USDA removes malnourished elephant from Lance Ramos
TAMPA -- Ned the elephant has new digs.
U.S. Department of Agriculture officials removed the 21-year-old Asian elephant from his Balm home Saturday after they found him malnourished in the care of his owner, circus trainer Lance Ramos.
Carol Buckley of The Elephant Sanctuary in Tennessee in Hohenwald, Tenn., wrote in a diary she's been keeping about Ned that his shoulder blades were protruding from his 9-foot-6, 7,500-pound frame when he arrived at the sanctuary Sunday.
That's about a ton underweight, she said.
Ned, who was born at Busch Gardens on Oct. 10, 1987, is only the second elephant to ever be confiscated by the USDA, according to Elliot. He was born to two elephants who were captured in the wild in Southeast Asia, but who came to belong to a Busch Gardens breeding manager.
When he was 2 years old, Ned was sold to a circus trainer. He performed with the Big Apple circus for almost a decade until elephants were cut from the circus lineup. That's when Ramos took possession of the elephant, according to the sanctuary.
Jessica Milteer, a spokeswoman with the USDA's Animal and Plant Health Inspection Service, said Ramos was warned several times prior to the confiscation that his care of Ned needed to be improved.
This is not Ramos first encounter with USDA sanctions. In 2000, the federal agency charged him with violating the Animal Welfare Act after an 18-year-old female elephant broke free from a chain and killed Teresa Ramos-Caballero. The elephant died soon after of unknown reasons.
Ramos, who is also known as Lancelot Kollmann, has also been cited by the USDA in the past for failure to provide veterinary care to injured animals, causing trauma and harm to a jaguar and unsanitary conditions. He is currently appealing an administrative court ruling in a case brought by USDA concerning his treatment of bigs cats, Milteer said.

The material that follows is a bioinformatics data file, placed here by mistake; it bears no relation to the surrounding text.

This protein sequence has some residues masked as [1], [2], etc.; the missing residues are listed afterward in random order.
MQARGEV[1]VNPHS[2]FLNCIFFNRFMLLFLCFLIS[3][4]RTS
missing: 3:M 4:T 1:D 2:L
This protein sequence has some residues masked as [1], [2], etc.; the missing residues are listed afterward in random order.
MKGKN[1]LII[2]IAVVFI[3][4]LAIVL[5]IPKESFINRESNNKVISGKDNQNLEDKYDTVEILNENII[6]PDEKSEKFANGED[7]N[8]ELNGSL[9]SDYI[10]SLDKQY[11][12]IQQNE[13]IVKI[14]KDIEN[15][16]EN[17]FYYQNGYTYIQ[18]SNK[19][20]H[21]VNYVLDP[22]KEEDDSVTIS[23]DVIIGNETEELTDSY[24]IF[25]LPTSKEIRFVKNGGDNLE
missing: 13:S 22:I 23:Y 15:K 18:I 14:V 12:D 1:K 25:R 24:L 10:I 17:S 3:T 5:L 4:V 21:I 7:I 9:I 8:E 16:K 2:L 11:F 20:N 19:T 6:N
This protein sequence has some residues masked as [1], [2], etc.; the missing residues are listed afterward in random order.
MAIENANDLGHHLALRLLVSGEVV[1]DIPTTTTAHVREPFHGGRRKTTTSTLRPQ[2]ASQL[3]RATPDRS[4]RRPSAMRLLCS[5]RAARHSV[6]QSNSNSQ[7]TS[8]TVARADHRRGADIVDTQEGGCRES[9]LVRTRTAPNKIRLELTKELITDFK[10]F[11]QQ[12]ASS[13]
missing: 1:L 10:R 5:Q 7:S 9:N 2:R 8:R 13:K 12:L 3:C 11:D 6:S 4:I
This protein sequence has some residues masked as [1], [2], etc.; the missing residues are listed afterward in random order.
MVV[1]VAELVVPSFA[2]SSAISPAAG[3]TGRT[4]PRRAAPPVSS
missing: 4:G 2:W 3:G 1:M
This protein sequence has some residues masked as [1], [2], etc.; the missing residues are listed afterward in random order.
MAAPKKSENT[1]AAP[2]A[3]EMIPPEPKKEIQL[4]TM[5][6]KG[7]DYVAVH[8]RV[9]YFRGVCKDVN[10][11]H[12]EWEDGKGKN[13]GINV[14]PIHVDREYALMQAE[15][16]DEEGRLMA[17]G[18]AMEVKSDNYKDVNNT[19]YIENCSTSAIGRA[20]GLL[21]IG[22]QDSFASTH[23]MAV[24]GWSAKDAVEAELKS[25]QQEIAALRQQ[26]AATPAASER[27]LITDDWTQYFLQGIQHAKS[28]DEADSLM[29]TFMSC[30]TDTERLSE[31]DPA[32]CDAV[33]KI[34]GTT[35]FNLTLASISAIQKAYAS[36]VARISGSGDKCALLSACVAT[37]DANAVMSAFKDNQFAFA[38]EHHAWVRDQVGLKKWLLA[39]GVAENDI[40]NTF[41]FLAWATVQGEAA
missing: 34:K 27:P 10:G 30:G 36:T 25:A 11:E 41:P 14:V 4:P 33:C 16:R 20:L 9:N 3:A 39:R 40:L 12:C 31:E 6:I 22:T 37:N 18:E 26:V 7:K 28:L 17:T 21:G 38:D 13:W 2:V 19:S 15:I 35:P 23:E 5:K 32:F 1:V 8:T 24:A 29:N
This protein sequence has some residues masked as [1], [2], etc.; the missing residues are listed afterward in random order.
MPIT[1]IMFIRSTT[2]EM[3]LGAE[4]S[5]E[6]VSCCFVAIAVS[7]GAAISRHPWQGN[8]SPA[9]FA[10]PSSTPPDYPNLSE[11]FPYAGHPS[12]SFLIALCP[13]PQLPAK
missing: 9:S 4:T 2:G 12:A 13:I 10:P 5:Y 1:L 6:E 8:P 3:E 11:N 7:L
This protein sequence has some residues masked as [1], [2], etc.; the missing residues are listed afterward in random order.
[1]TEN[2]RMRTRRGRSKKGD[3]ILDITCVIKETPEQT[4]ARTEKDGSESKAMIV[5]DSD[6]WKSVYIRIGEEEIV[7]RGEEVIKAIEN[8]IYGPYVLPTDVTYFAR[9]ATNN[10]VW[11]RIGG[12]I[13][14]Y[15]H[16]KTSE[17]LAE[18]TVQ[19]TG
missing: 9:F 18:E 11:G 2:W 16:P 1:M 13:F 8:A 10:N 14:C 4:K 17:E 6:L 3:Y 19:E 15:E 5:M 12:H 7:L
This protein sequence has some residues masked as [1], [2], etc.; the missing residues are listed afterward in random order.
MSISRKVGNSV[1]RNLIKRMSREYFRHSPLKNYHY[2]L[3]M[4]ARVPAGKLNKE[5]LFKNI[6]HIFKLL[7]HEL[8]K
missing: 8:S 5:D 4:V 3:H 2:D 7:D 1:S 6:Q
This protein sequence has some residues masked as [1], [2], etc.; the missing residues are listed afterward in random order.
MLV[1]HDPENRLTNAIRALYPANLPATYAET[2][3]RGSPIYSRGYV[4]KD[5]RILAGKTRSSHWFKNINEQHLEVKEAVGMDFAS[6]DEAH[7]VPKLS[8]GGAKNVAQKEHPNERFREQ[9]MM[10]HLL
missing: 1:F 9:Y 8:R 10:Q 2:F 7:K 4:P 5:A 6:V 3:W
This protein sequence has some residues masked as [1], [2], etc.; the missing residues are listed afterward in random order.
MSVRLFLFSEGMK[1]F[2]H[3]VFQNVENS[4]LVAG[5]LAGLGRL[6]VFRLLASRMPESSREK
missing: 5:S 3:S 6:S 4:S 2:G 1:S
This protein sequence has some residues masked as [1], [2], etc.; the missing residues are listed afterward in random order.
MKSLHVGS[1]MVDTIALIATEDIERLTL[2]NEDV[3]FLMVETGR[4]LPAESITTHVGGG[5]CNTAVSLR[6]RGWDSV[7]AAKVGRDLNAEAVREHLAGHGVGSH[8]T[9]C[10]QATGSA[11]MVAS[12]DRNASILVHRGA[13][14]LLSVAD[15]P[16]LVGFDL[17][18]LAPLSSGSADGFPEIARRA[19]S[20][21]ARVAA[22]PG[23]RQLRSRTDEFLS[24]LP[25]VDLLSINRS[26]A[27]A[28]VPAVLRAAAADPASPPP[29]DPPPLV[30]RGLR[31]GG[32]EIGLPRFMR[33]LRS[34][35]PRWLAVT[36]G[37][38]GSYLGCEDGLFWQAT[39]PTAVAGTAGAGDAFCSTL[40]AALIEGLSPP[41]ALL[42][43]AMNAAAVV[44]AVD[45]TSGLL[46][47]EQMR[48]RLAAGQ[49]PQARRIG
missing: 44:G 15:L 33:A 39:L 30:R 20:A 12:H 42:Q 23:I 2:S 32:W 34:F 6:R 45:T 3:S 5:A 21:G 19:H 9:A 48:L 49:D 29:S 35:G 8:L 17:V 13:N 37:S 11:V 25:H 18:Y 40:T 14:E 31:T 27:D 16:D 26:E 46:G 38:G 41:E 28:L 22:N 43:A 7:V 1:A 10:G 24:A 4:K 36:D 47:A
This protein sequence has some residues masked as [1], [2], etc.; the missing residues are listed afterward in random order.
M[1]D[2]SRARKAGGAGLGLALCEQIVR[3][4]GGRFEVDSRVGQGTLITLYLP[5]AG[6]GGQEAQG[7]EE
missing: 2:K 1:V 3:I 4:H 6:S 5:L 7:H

Milteer said the USDA only enforces civil and licensing sanctions and does not have the ability to bring criminal charges.
Ramos could not be immediately reached for comment.
Rebecca Catalanello, Times staff writer
Photo courtesy of The Elephant Sanctuary in TennesseeCarole's note: This is where Snorkle came from and there are still probably a dozen or so tigers there.
For the cats,
Carole Baskin, CEO of Big Cat Rescue
an Educational Sanctuary home
to more than 100 big cats
12802 Easy Street Tampa, FL 33625
813.493.4564 fax 885.4457
Sign our petition to protect tigers from being farmed here:
This message contains information from Big Cat Rescue that may be
confidential or privileged. The information contained herein is intended
only for the eyes of the individual or entity named above. You are hereby
notified that any dissemination, distribution, disclosure, and/or copying of
the information contained in this communication is strictly prohibited. The
recipient should check this e-mail and any attachments for the presence of
viruses. Big Cat Rescue accepts no liability for any damage or loss caused
by any virus transmitted by this e-mail.